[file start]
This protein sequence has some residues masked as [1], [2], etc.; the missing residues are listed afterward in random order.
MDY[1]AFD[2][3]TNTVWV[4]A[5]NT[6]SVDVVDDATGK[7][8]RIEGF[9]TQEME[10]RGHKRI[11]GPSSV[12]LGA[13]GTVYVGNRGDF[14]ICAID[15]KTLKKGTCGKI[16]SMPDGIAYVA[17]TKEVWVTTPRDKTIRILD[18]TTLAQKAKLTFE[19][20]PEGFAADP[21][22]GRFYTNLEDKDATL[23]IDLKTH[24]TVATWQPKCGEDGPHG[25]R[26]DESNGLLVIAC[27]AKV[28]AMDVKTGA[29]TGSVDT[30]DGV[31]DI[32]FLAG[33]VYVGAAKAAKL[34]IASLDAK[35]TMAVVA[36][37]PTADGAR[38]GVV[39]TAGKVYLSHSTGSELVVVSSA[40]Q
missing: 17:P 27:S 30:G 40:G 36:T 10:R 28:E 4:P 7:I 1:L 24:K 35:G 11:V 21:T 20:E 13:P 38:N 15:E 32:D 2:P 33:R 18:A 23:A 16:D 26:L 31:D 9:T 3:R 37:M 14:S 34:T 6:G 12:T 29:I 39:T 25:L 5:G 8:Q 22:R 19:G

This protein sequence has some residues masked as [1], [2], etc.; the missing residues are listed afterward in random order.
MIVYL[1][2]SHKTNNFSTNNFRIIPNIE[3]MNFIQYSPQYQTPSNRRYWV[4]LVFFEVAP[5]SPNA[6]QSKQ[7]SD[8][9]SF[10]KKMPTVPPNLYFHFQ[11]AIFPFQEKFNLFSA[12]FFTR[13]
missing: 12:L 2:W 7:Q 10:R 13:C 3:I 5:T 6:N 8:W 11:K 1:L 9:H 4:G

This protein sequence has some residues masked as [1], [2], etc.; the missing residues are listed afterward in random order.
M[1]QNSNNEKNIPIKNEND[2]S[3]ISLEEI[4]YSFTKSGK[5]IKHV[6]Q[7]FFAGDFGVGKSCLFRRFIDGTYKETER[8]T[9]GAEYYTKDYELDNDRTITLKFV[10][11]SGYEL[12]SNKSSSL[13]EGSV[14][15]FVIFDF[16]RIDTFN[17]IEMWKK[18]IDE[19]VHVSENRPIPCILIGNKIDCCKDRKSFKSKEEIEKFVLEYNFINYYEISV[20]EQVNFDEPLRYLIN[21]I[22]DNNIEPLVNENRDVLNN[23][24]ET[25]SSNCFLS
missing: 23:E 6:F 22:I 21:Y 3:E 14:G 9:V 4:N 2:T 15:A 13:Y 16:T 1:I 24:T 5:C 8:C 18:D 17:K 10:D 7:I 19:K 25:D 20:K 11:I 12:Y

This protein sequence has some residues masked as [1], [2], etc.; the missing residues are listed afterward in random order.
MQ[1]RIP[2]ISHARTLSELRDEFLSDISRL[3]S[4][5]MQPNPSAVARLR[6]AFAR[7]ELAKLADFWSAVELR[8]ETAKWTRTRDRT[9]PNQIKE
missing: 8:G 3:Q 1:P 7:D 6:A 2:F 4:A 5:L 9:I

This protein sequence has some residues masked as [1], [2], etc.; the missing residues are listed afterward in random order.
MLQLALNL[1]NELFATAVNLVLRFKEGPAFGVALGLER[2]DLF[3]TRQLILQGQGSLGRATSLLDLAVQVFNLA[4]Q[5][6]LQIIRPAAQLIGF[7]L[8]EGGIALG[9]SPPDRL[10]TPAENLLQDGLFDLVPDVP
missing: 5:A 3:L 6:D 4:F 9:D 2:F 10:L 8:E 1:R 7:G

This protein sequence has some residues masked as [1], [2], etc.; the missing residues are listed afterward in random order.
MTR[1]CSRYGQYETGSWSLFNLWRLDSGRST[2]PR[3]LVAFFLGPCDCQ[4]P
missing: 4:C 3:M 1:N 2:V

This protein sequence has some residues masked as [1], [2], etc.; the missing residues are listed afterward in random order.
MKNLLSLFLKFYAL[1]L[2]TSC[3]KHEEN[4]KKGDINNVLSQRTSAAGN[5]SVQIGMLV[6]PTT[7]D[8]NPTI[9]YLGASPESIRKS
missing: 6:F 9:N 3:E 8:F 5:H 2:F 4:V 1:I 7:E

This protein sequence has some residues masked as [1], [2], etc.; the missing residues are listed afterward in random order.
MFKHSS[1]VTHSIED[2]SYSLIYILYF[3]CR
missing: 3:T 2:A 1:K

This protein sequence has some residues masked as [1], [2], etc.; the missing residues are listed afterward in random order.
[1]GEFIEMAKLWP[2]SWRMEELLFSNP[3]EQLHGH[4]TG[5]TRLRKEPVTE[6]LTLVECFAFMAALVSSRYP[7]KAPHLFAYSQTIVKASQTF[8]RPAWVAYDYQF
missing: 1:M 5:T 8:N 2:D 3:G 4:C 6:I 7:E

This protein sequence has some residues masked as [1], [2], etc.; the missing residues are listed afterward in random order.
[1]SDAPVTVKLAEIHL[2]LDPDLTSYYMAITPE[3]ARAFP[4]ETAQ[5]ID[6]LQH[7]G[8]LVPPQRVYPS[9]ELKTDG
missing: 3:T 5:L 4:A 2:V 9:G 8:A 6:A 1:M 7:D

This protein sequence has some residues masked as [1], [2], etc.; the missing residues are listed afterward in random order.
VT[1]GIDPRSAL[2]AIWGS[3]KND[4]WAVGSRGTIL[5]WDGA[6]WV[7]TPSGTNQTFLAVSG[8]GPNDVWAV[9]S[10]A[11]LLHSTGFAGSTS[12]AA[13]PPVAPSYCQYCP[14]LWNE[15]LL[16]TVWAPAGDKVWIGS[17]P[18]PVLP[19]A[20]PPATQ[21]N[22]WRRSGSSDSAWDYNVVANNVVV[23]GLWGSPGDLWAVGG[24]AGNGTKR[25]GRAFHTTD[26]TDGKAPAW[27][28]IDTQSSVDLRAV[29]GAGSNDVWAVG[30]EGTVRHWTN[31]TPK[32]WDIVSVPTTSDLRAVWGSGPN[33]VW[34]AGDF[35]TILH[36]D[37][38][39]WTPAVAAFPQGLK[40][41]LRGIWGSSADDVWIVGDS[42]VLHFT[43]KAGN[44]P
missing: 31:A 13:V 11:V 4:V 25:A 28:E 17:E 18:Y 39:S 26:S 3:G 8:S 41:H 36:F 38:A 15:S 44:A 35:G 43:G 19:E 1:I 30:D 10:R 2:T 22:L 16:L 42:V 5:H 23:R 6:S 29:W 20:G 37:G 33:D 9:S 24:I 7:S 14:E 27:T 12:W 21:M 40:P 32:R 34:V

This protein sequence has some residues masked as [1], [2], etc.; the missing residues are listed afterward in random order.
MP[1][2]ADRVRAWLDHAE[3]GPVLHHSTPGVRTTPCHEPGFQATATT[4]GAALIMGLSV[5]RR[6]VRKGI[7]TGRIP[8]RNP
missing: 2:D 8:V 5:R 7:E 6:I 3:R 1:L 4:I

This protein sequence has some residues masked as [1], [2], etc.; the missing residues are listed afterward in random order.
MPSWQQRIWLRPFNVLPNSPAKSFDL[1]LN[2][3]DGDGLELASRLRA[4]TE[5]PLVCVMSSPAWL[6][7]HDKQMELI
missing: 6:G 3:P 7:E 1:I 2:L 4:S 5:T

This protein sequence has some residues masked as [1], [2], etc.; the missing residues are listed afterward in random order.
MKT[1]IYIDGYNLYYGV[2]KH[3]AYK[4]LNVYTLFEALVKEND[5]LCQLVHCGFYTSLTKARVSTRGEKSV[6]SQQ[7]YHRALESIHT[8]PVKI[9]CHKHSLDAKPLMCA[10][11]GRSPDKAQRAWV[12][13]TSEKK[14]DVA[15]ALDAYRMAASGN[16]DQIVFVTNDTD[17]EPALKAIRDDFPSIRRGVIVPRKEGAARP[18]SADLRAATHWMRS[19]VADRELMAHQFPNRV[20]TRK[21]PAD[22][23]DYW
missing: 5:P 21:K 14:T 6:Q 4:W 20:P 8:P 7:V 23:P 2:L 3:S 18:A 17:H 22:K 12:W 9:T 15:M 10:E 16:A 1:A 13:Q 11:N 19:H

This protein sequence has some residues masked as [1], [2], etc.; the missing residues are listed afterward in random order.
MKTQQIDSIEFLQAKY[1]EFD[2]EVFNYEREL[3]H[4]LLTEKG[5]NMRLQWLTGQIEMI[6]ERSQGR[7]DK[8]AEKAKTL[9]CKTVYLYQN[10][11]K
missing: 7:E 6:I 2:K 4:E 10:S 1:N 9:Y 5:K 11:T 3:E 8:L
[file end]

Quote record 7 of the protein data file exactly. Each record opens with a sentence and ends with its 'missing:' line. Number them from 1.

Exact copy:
This protein sequence has some residues masked as [1], [2], etc.; the missing residues are listed afterward in random order.
MKNLLSLFLKFYAL[1]L[2]TSC[3]KHEEN[4]KKGDINNVLSQRTSAAGN[5]SVQIGMLV[6]PTT[7]D[8]NPTI[9]YLGASPESIRKS
missing: 6:F 9:N 3:E 8:F 5:H 2:F 4:V 1:I 7:E